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Available in the US only.
For universities, private high schools, and charter schools, and organizations, this license is required for showing Phosfate in a classroom or educational setting on a regular basis for 1 year. No admission may be charged. It may only be promoted to members of the purchasing institution and cannot be advertised to the public. You may choose to show the film either through a 1-year digital stream rental or with a DVD to be returned once your license has expired.
A Digital Site License (DSL) allows institutions to encode, host, and locally stream the licensed Content. An unlimited number of individual students and staff can access the file from the institution’s server from multiple locations simultaneously, on their own time, not in the classroom or for a group to watch as a screening. A DSL is in addition to (and does not include) traditional PPR screening rights.
- If you’d like to screen the film in a classroom setting for more than 1 year, please contact email@example.com to discuss our custom educational use license valid for 2 to 5 years.
- If you will be charging admission, then special arrangements need to be made with Cinema Libre Studio. Please contact firstname.lastname@example.org using subject line: Phosfate – screening inquiry with admission.
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Directed by: Erik E. Crown
Featuring: Molly Bowen, Jeremy Block, Louella Phillips, Garrett Ramy, Norma Killebrew, Karl Deigert, Erik E. Crown, Gary O. Pittman, and Stel Bailey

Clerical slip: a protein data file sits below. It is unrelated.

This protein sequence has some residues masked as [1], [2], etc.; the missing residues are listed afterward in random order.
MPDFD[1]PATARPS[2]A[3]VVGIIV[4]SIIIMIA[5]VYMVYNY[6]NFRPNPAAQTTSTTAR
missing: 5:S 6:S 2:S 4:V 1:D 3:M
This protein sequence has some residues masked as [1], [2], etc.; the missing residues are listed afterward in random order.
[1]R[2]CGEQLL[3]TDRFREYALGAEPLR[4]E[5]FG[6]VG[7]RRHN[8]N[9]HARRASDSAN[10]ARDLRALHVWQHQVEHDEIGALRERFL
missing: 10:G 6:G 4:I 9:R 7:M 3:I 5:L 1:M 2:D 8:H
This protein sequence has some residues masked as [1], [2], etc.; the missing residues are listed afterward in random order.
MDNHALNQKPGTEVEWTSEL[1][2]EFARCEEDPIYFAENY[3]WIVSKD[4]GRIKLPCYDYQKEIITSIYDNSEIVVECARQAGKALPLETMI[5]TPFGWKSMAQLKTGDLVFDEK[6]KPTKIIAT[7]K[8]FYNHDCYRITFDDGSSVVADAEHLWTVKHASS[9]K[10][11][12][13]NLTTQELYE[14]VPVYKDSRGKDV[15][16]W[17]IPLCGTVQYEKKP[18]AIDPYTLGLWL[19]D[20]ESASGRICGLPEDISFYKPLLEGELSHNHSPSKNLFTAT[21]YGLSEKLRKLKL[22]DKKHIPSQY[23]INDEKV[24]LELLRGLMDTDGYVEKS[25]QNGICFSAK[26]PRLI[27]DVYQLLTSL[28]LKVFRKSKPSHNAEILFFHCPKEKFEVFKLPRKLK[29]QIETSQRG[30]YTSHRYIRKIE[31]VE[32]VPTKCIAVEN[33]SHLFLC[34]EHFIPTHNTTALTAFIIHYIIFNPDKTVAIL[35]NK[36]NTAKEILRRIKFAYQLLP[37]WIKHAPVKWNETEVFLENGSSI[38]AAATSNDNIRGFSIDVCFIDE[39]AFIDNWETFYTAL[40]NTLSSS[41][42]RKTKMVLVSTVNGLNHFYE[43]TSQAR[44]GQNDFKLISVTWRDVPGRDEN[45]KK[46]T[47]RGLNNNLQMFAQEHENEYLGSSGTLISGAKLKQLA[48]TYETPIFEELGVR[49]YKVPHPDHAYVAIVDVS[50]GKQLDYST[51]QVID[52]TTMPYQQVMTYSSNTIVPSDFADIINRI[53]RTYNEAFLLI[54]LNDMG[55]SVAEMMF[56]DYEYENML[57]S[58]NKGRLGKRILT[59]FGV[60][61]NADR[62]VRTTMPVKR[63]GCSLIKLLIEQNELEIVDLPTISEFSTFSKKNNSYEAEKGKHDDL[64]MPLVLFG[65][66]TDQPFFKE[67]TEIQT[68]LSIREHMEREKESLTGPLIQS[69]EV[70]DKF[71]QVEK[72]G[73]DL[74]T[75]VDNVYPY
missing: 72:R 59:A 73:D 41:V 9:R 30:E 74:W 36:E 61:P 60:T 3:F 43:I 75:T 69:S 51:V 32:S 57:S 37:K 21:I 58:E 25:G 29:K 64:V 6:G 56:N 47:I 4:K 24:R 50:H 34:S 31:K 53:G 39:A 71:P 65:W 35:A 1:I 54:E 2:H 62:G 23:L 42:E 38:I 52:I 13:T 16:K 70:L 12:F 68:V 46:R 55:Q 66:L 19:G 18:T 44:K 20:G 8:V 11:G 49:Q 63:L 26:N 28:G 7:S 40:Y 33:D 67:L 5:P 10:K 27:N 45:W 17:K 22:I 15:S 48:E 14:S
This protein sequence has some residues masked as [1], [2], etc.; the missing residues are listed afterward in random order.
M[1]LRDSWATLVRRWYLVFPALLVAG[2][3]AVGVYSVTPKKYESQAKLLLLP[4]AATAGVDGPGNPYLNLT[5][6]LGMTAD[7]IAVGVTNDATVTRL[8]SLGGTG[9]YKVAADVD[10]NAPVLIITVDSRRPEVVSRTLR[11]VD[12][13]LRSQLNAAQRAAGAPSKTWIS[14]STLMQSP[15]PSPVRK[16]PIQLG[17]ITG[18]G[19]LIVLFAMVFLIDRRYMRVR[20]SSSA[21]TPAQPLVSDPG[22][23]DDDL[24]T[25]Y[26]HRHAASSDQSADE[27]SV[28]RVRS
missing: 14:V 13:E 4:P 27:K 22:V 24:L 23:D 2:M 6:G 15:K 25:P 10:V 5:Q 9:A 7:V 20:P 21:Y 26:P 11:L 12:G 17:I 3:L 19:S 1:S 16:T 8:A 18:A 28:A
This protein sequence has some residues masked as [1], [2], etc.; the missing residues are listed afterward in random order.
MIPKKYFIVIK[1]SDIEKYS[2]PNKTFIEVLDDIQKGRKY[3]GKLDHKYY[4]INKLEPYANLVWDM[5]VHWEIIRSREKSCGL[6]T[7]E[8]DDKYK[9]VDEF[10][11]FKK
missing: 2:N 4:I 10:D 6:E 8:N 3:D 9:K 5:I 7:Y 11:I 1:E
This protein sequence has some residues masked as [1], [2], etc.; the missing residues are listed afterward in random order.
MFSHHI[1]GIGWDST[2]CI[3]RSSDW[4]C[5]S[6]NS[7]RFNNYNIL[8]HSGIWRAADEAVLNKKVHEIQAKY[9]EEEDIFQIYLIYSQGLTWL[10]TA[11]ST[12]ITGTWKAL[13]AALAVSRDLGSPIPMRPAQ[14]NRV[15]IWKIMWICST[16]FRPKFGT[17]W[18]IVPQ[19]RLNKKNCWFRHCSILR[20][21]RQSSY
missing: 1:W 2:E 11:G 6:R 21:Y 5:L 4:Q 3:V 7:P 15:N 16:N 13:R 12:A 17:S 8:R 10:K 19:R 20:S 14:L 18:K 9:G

TECHNICAL DETAILS: Documentary, USA, 2021, 96 minutes, Unrated, In English with closed caption
DVD DETAILS: UPC: 881394129023 | Format/Aspect ratio: 720P/1.78:1 |Audio: Stereo, 5.1SYNOPSIS:
Cancer survivor and filmmaker Erik E. Crown joins local water activists to investigate accelerated cancer rates and other illnesses in central Florida communities, tracing the source to phosphate mining and the pollution of the state’s waterways by a multinational corporation.
The residents of Bone Valley Florida have cancer rates 6 times higher than the national average. This region of central Florida has the largest deposits of the naturally occurring chemical phosphorous, which is mined to make fertilizer. As the chemical is processed, using over 70 million gallons of groundwater, each ton leaves behind 5 times the amount of radioactive rock.
One of the largest landholders in Florida, The Mosaic Company, owns over 300,000 acres allocated to mining. As the largest industry in the state, mining over 16 million tons of phosphate rock per year, it is self-regulated and required by the county and state government to only report on balanced Ph levels. The company dilutes its outfall by pumping it through the state’s waterways. Even though the company was fined by the EPA in 2015 for 2 billion dollars in damages for the mishandling of hazardous waste, it continues its practices and is seeking to expand operations to DeSoto County.
Crown works with the residents of Arcadia, Florida, a sleepy agricultural city that is ground zero in the battle against Mosaic.
After seeing their families and friends impacted by accelerated rates of cancer and other illnesses, the residents of these communities are fighting back by taking water samples, delving into the company’s “reclamation” programs, organizing protests and participating in town halls.
This investigation uncovers why corporate pollution continues today and why people in communities worldwide face the same issues as those in Florida. It begs the question - what’s in your water?
For international distribution rights, screening requests, and film festivals in all other territories, please contact Rich Reiger at email@example.com
with details and estimated attendance.
Please contact firstname.lastname@example.org
using subject line: Phosfate – screening inquiry with admission.
Theatre owners/film buyers who wish to book the film should contact Beth Portello